Videos in VR: Hulu vs. Netflix

Videos in VR: Hulu vs. Netflix

Welcome, VAMMers**!

There is a lot of talk about what might be the “killer app” that gets the average person to want to start using Virtual/Augmented/Mixed/Merged Reality.

Is it going to be a game? Well, in terms of Augmented Reality, Pokemon Go certainly introduced a lot of people to a phone-based version.

What about a headset?

Could it be social experiences, like vTime or AltSpaceVR? Sure, those are good. In fact, I was just interviewed in vTime for Len Edgerly’s popular

The Kindle Chronicles

podcast (the episode should be up tomorrow, Friday, April 7th).

However, I think that the first thing that may really popularize headsets is watching videos.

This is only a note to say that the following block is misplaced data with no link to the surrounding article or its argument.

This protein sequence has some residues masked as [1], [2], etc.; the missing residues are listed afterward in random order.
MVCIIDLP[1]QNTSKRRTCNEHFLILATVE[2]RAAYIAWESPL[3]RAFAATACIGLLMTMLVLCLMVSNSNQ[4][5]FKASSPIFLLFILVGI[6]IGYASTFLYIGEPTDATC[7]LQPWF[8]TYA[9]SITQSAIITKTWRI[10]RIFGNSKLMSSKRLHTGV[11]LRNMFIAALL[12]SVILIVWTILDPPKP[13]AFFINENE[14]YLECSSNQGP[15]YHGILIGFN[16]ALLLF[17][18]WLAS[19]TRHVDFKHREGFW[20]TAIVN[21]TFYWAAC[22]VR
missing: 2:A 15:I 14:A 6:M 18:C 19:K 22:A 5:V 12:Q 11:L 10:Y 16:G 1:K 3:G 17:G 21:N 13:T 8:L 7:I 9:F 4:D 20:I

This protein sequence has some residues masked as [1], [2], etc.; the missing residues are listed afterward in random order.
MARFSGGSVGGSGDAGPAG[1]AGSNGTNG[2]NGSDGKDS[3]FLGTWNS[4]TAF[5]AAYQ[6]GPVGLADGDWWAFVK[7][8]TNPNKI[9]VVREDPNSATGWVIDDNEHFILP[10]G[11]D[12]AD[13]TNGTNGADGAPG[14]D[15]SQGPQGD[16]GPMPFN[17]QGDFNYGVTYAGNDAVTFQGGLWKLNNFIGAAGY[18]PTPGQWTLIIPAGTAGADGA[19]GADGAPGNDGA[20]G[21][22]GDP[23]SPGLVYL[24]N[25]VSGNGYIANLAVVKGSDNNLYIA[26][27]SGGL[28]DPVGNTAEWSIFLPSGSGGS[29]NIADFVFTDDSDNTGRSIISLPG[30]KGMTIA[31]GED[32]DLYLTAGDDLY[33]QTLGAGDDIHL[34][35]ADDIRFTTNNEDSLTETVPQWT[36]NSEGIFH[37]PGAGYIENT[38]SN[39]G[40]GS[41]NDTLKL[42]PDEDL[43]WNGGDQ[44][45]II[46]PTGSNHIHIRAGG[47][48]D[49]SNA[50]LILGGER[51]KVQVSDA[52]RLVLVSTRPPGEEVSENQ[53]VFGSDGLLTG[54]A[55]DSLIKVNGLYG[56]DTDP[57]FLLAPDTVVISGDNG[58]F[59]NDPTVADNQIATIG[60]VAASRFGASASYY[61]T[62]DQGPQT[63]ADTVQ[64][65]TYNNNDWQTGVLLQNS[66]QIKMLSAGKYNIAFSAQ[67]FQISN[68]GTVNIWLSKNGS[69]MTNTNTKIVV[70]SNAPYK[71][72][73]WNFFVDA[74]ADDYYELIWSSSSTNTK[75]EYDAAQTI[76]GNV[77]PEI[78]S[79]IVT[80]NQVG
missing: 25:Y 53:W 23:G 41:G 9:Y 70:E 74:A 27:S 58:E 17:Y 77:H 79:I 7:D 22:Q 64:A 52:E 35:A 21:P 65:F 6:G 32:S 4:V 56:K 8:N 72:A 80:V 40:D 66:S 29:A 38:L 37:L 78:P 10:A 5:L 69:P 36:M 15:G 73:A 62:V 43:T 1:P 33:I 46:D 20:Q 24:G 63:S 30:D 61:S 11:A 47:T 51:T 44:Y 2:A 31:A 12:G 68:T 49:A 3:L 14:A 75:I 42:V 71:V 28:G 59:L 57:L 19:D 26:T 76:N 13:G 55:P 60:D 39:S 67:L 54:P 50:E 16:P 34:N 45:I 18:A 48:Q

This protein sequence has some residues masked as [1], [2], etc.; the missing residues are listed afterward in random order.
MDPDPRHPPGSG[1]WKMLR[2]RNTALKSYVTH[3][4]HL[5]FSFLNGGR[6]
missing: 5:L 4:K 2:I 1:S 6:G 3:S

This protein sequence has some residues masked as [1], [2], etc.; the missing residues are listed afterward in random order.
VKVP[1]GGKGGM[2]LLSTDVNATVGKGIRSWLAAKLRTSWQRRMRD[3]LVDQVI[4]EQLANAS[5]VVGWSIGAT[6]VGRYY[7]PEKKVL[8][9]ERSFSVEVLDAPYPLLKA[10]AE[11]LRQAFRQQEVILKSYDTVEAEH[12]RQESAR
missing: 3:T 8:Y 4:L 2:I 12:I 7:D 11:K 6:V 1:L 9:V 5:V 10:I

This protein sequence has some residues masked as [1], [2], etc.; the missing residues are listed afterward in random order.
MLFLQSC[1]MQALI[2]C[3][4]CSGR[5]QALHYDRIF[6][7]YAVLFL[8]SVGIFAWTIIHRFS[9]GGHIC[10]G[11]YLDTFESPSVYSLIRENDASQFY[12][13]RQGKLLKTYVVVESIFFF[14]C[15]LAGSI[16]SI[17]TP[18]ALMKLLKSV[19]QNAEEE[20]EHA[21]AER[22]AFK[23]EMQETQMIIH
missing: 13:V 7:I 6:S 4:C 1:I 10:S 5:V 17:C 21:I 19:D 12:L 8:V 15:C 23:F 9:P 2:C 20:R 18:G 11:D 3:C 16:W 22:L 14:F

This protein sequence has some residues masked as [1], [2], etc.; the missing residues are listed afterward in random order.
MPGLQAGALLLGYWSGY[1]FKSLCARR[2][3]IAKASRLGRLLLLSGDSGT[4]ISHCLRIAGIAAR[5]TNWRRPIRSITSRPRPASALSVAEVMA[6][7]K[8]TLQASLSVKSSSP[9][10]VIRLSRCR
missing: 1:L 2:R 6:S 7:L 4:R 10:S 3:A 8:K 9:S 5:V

Yes, that’s right: Netflix and Hulu both have VR apps, and that’s what I do the most in VR.

I’m using the Samsung Gear VR headset (at AmazonSmile: benefit a non-profit of your choice by shopping*) with a Samsung Galaxy S7 Edge.

During lunch at work, I like to do “floor exercises” and watch a video (it’s how I watched Stranger Things, for the most part, and I’m now enjoying One Punch Man).

With my headset (and simple earbuds), I can easily watch a video on a giant screen…and put it where I want. If I need it directly on the ceiling, fine. If I want it a 45 degree angle so I can watch My Favorite Martian while doing crunches, great.

The screen is like a movie theatre screen in size…well, that can be adjustable, but much bigger than a big screen TV. The resolution seems fine. The sound is what you would expect through headphones.

So, as it often does, in comparing two software applications, it comes down to the content and the interface.

Looking at Hulu versus Netflix, it’s clear that one is innovating more than the other.

Netflix VR is surprisingly limited compared to Hulu VR. Not in terms of content: they both have the videos they would normally have.